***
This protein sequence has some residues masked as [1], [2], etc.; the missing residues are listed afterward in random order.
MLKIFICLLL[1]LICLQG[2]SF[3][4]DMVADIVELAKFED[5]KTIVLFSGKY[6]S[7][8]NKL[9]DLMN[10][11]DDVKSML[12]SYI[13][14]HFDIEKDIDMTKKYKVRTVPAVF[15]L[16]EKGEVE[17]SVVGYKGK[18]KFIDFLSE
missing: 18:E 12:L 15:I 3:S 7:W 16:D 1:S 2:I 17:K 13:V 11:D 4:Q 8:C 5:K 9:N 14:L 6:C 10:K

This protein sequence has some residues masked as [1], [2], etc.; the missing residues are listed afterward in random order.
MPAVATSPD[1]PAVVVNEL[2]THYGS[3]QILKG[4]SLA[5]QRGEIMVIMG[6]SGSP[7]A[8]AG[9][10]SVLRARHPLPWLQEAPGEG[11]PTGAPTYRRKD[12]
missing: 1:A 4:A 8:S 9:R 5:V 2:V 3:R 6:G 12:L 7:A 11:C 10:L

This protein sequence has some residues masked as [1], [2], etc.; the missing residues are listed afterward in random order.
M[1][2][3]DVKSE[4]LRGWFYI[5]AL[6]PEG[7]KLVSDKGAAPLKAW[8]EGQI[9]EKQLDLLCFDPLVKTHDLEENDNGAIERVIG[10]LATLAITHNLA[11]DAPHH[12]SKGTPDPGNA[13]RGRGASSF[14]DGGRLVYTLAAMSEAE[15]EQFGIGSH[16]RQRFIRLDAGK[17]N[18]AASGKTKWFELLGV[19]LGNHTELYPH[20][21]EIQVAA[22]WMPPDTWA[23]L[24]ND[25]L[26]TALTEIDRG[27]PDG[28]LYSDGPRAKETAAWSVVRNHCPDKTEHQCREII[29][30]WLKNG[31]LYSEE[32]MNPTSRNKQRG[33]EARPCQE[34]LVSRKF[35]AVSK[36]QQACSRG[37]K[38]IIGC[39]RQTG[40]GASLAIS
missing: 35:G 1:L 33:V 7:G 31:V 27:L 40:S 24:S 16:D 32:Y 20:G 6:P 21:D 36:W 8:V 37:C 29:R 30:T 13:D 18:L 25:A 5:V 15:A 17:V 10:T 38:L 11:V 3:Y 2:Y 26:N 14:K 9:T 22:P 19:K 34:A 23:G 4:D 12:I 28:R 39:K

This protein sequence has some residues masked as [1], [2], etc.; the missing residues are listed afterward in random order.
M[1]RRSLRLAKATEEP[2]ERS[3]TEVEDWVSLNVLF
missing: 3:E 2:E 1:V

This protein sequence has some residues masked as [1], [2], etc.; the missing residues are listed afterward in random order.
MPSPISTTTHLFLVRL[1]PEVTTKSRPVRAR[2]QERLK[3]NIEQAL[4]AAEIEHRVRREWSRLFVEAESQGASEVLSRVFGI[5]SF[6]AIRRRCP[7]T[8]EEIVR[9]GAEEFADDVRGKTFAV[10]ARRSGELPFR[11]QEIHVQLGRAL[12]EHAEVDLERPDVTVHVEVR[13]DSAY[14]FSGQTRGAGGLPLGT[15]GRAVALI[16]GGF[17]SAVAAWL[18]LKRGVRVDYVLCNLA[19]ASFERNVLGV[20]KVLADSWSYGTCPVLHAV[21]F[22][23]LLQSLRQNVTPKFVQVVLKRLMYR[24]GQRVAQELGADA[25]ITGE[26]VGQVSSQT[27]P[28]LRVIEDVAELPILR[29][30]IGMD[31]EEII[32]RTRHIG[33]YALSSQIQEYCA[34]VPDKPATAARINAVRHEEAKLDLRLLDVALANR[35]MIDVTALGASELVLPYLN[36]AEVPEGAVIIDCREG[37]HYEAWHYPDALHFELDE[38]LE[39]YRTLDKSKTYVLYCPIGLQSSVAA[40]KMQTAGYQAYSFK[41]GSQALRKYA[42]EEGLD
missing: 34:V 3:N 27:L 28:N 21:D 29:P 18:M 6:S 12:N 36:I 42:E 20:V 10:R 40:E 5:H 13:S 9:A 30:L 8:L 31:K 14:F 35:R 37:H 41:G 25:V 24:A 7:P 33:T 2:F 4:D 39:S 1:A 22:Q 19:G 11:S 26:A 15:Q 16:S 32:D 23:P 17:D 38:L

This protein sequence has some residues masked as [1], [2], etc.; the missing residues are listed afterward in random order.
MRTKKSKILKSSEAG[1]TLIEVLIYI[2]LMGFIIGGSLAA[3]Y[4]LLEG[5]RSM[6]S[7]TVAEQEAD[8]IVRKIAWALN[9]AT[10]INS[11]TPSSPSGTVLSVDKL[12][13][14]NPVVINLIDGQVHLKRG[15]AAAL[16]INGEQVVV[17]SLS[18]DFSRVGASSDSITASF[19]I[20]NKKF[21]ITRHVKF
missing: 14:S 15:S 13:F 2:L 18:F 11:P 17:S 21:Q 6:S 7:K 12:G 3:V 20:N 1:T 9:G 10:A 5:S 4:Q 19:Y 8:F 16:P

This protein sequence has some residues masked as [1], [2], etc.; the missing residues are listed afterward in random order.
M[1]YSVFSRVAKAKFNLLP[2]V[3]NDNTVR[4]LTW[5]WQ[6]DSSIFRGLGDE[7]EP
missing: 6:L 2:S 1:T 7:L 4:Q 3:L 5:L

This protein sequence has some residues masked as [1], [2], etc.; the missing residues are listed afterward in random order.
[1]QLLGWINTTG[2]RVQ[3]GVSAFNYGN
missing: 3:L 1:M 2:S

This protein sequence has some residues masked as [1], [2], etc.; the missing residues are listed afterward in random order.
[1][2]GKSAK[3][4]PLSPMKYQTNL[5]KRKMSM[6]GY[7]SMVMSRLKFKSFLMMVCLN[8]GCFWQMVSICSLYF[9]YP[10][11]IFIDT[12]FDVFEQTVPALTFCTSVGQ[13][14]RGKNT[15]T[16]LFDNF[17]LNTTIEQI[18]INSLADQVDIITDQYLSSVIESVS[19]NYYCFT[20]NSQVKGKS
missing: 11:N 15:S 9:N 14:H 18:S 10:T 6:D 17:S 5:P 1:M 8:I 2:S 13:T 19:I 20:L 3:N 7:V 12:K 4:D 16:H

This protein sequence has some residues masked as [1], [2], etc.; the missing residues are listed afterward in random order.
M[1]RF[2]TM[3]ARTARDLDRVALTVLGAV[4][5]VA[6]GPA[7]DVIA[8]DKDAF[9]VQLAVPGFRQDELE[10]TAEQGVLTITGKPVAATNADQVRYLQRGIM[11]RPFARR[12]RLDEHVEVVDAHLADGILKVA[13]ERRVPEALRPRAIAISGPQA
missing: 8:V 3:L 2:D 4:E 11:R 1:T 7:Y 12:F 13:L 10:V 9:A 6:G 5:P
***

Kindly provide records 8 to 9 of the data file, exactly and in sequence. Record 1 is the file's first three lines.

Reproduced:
This protein sequence has some residues masked as [1], [2], etc.; the missing residues are listed afterward in random order.
[1]QLLGWINTTG[2]RVQ[3]GVSAFNYGN
missing: 3:L 1:M 2:S

This protein sequence has some residues masked as [1], [2], etc.; the missing residues are listed afterward in random order.
[1][2]GKSAK[3][4]PLSPMKYQTNL[5]KRKMSM[6]GY[7]SMVMSRLKFKSFLMMVCLN[8]GCFWQMVSICSLYF[9]YP[10][11]IFIDT[12]FDVFEQTVPALTFCTSVGQ[13][14]RGKNT[15]T[16]LFDNF[17]LNTTIEQI[18]INSLADQVDIITDQYLSSVIESVS[19]NYYCFT[20]NSQVKGKS
missing: 11:N 15:S 9:N 14:H 18:S 10:T 6:D 17:S 5:P 1:M 8:I 2:S 13:T 19:I 20:L 3:N 7:V 12:K 4:D 16:H